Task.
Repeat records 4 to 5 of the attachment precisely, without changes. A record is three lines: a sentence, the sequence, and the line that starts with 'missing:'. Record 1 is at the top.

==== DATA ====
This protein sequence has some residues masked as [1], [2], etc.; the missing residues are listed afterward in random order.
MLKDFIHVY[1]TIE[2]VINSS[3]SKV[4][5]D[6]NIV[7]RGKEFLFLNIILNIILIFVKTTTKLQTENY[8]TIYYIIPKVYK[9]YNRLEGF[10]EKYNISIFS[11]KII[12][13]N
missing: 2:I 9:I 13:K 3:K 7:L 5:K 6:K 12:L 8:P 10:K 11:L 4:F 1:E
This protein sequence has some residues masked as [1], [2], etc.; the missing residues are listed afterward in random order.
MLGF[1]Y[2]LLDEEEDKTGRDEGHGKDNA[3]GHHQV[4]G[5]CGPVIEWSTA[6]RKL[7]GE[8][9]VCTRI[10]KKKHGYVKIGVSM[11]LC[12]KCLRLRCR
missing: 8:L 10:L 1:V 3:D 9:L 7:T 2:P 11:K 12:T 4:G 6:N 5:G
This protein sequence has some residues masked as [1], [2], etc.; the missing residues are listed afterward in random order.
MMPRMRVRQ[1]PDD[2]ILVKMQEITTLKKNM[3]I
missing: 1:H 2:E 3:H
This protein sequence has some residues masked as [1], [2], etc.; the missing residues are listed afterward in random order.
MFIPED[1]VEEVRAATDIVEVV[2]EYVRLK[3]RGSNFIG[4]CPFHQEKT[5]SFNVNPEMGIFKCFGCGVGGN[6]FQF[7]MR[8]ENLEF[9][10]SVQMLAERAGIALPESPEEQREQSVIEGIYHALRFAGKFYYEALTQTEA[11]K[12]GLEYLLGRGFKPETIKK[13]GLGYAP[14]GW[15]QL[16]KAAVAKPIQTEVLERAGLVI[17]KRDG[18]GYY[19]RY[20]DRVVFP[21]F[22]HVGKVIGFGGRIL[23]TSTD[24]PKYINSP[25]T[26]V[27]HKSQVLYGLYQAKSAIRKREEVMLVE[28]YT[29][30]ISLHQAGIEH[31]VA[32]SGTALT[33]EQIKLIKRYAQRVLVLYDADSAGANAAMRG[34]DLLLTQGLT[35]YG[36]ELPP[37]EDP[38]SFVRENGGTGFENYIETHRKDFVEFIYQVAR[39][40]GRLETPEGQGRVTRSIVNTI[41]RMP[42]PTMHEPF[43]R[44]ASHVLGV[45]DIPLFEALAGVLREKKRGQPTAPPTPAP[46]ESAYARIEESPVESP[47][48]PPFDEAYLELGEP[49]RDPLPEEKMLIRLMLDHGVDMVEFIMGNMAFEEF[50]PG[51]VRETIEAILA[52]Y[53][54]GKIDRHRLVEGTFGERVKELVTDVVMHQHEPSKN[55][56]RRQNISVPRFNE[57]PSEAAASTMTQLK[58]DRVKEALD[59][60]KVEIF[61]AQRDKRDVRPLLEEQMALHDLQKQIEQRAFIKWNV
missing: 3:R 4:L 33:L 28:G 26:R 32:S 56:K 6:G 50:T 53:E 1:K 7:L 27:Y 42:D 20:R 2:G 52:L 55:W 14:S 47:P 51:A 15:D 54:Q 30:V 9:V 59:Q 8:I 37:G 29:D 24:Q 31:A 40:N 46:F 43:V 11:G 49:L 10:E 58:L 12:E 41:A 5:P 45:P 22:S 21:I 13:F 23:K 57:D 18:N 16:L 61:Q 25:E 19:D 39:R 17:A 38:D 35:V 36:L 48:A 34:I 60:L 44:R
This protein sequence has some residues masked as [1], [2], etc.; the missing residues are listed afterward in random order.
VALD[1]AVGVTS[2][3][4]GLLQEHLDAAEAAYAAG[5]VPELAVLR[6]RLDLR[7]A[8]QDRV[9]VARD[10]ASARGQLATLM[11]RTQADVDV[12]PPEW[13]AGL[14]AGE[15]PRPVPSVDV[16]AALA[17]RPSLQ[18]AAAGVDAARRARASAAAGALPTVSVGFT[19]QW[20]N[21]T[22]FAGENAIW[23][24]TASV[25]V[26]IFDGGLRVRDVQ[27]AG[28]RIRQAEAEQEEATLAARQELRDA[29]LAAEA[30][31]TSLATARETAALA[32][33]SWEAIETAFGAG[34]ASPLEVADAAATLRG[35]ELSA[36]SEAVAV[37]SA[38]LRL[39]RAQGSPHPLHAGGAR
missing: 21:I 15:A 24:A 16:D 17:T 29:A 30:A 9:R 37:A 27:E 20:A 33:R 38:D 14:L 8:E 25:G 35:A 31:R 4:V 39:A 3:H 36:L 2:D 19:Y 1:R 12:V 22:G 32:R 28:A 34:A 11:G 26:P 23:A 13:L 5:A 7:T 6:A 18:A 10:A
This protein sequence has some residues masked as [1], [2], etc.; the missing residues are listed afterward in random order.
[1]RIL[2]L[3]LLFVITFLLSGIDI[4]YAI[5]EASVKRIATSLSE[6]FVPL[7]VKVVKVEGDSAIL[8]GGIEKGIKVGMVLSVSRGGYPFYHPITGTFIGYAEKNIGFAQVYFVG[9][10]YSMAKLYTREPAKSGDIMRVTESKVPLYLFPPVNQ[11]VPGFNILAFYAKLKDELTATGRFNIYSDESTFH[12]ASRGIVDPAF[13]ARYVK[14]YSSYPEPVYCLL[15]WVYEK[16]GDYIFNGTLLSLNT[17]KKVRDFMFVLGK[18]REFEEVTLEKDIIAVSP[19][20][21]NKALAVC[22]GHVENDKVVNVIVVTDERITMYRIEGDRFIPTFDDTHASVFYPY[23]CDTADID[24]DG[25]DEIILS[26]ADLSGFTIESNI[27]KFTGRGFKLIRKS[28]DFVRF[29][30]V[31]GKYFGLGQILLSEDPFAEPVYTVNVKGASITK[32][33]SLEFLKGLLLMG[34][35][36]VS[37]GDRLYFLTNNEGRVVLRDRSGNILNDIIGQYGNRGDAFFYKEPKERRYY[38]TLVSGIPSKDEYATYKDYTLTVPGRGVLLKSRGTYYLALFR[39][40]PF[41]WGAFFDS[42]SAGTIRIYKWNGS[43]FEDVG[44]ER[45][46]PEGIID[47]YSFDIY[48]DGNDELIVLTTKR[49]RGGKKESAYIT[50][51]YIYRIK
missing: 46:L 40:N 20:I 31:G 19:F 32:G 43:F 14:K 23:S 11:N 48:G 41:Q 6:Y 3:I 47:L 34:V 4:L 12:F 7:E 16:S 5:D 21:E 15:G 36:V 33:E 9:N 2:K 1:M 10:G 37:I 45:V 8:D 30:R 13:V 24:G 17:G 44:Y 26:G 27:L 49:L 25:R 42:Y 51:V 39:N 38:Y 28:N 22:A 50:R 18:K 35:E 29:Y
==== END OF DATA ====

This protein sequence has some residues masked as [1], [2], etc.; the missing residues are listed afterward in random order.
MFIPED[1]VEEVRAATDIVEVV[2]EYVRLK[3]RGSNFIG[4]CPFHQEKT[5]SFNVNPEMGIFKCFGCGVGGN[6]FQF[7]MR[8]ENLEF[9][10]SVQMLAERAGIALPESPEEQREQSVIEGIYHALRFAGKFYYEALTQTEA[11]K[12]GLEYLLGRGFKPETIKK[13]GLGYAP[14]GW[15]QL[16]KAAVAKPIQTEVLERAGLVI[17]KRDG[18]GYY[19]RY[20]DRVVFP[21]F[22]HVGKVIGFGGRIL[23]TSTD[24]PKYINSP[25]T[26]V[27]HKSQVLYGLYQAKSAIRKREEVMLVE[28]YT[29][30]ISLHQAGIEH[31]VA[32]SGTALT[33]EQIKLIKRYAQRVLVLYDADSAGANAAMRG[34]DLLLTQGLT[35]YG[36]ELPP[37]EDP[38]SFVRENGGTGFENYIETHRKDFVEFIYQVAR[39][40]GRLETPEGQGRVTRSIVNTI[41]RMP[42]PTMHEPF[43]R[44]ASHVLGV[45]DIPLFEALAGVLREKKRGQPTAPPTPAP[46]ESAYARIEESPVESP[47][48]PPFDEAYLELGEP[49]RDPLPEEKMLIRLMLDHGVDMVEFIMGNMAFEEF[50]PG[51]VRETIEAILA[52]Y[53][54]GKIDRHRLVEGTFGERVKELVTDVVMHQHEPSKN[55][56]RRQNISVPRFNE[57]PSEAAASTMTQLK[58]DRVKEALD[59][60]KVEIF[61]AQRDKRDVRPLLEEQMALHDLQKQIEQRAFIKWNV
missing: 3:R 4:L 33:L 28:G 26:R 32:S 56:K 6:G 50:T 53:E 1:K 7:L 27:Y 42:D 20:R 2:G 52:L 55:W 14:S 47:P 51:A 15:D 54:Q 30:V 9:V 59:Q 8:I 37:G 29:D 24:Q 31:A 40:N 46:F 43:V 11:G 49:L 10:E 58:L 12:E 41:A 5:P 45:P 22:S 21:I 13:F 23:K 57:D 18:N 16:L 61:Q 25:E 19:D 39:R 17:A 38:D 35:V 36:L 48:A 34:I 60:L 44:R
This protein sequence has some residues masked as [1], [2], etc.; the missing residues are listed afterward in random order.
VALD[1]AVGVTS[2][3][4]GLLQEHLDAAEAAYAAG[5]VPELAVLR[6]RLDLR[7]A[8]QDRV[9]VARD[10]ASARGQLATLM[11]RTQADVDV[12]PPEW[13]AGL[14]AGE[15]PRPVPSVDV[16]AALA[17]RPSLQ[18]AAAGVDAARRARASAAAGALPTVSVGFT[19]QW[20]N[21]T[22]FAGENAIW[23][24]TASV[25]V[26]IFDGGLRVRDVQ[27]AG[28]RIRQAEAEQEEATLAARQELRDA[29]LAAEA[30][31]TSLATARETAALA[32][33]SWEAIETAFGAG[34]ASPLEVADAAATLRG[35]ELSA[36]SEAVAV[37]SA[38]LRL[39]RAQGSPHPLHAGGAR
missing: 21:I 15:A 24:A 16:D 17:T 29:A 30:A 9:R 37:A 27:E 20:A 33:R 38:D 14:L 8:E 25:G 35:A 31:R 4:V 39:A 3:H 36:L 2:D 19:Y 1:R 12:V 22:G 32:R 28:A 34:A 11:G 26:P 23:A 13:L 5:A 7:T 6:A 18:A 10:A